Coming into Banderas Bay, port La Cruz, two significant problems arose: the newly factory rebuilt hydraulic cylinder that allows the automatic pilot to steer the boat failed due to my improper installation, and the masthead VHF antenna connection failed, severely limiting our radio’s reception and transmission performance to just a mile instead of 8-12. After many stressful days of research and measurements, a replacement hydraulic system was identified, expensive, purchased, delivered, and installed. The delay meant that Easter Island would likely have to come off the list. It was maybe 10 days since San Diego and I was missing West Marine like a crack addict. Time prevented repairing the VHF masthead antenna connection properly so we installed a new one behind the cockpit until I had time and a steady place where I could tackle the masthead solution. We picked up Uncle Bill at the Puerto Vallarta airport with all the parts I’d ordered, an action in which all future visitors to Kandu would engage. “Hardware mules” is what cruising sailors refer to friends and family who visit, laden with ordered parts and supplies, cheaply freighted and easily passed by customs. With the ticking weather window to sail to the Galapagos rapidly closing (“You should have left 4-6 weeks ago.”), we buttoned up Kandu, and on May 1, left Puerto Nuevo bound for Isla Isabela in the Galapagos with Uncle Bill aboard. Kandu was as ready as I could make her and I was satisfied enough, all things considered.The eighteen-day passage was extremely hot and muggy, seas from several directions, confused and varied winds, and nightly attacks by incessant squalls. Rain forced us to close all hatches and portlights, converting our living space into a tropical sauna.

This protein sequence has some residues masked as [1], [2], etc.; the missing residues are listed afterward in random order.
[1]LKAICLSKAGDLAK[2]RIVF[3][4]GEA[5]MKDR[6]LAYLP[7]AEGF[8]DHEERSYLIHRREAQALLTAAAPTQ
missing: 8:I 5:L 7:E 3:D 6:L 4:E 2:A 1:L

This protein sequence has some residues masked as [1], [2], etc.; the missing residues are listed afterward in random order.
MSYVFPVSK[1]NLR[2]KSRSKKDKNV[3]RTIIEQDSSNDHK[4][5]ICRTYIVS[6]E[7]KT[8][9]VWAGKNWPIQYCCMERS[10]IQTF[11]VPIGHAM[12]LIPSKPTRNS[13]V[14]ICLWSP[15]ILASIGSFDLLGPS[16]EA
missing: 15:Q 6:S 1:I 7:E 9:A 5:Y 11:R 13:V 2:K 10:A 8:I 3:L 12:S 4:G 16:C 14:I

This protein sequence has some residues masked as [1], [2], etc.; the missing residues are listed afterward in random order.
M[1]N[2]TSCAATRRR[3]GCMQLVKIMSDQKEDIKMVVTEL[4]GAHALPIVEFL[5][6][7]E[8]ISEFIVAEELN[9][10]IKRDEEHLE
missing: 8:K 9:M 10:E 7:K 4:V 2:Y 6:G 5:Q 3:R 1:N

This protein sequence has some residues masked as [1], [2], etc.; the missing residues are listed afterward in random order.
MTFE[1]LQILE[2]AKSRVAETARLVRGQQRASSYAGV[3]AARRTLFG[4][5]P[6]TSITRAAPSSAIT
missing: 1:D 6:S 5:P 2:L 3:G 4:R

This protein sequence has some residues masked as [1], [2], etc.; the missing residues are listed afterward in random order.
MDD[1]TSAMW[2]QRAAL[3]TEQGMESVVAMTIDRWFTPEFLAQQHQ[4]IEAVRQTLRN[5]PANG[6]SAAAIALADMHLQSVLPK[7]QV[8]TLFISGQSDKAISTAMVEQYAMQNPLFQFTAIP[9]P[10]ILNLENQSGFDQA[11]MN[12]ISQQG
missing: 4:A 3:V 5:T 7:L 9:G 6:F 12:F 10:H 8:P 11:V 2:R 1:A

Sea temperature and air temperature were the same: 89 degrees F. Sweat and grime were immediate. Tempers shortened and mechanical problems continued to develop. This time, the engine’s charging system wasn’t functioning properly and I couldn’t figure out why. The off-again/on-again shifting winds exhausted my patience.The awkward motion of the boat in the three-way swell was annoying. I wondered if we could make it to landfall before running out of diesel fuel. But this wasn’t a weekend trip in some campground. I was in the middle of a remote part of the Pacific with my precious family. Like a scene out of Apollo 13, I must work from the parts and pieces I have on the boat.